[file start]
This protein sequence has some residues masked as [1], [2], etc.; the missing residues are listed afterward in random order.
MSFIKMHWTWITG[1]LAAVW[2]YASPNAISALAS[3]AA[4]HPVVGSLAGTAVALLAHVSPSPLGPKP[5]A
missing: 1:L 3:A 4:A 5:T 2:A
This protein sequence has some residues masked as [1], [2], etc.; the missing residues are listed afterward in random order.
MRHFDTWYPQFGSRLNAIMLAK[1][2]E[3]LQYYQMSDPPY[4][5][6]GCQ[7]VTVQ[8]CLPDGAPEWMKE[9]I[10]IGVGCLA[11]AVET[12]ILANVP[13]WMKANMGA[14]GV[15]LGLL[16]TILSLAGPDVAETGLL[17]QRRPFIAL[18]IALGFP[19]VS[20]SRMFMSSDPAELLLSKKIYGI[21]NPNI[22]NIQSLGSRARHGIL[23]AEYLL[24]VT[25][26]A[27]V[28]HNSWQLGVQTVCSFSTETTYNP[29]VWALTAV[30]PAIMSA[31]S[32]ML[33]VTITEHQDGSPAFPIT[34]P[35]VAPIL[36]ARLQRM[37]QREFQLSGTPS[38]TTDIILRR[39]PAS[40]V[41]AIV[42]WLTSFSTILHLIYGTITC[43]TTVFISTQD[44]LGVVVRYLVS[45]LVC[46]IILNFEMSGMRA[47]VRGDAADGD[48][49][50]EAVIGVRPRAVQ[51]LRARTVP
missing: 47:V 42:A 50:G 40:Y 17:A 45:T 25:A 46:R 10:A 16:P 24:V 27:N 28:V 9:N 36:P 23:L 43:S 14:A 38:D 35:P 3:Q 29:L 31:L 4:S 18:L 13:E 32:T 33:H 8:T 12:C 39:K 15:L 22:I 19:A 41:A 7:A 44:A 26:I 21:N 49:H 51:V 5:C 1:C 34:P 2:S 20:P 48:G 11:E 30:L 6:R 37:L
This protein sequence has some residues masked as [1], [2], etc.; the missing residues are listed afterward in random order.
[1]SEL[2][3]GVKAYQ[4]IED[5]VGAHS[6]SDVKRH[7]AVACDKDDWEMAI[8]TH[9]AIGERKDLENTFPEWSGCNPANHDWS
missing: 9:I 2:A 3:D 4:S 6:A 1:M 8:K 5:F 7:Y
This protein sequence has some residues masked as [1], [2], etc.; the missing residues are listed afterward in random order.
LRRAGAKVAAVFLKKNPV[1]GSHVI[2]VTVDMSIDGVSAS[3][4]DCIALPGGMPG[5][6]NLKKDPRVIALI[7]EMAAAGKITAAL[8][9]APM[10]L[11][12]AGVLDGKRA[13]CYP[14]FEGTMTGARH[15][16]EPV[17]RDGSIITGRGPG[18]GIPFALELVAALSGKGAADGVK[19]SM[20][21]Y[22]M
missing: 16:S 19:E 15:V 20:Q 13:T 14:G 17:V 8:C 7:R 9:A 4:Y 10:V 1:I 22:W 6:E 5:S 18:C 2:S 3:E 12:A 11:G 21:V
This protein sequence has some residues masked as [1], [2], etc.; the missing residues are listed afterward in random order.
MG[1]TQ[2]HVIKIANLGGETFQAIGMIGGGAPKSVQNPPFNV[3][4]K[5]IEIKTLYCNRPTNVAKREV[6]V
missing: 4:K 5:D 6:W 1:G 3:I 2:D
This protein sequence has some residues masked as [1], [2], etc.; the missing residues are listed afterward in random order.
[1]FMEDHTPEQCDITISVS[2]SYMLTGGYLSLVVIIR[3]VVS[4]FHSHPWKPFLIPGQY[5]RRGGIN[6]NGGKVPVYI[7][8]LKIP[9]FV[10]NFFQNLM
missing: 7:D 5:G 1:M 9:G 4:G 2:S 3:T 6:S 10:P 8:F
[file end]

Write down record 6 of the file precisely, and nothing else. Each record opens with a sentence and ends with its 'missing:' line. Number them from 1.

This protein sequence has some residues masked as [1], [2], etc.; the missing residues are listed afterward in random order.
[1]FMEDHTPEQCDITISVS[2]SYMLTGGYLSLVVIIR[3]VVS[4]FHSHPWKPFLIPGQY[5]RRGGIN[6]NGGKVPVYI[7][8]LKIP[9]FV[10]NFFQNLM
missing: 7:D 5:G 1:M 9:G 4:G 2:S 3:T 6:S 10:P 8:F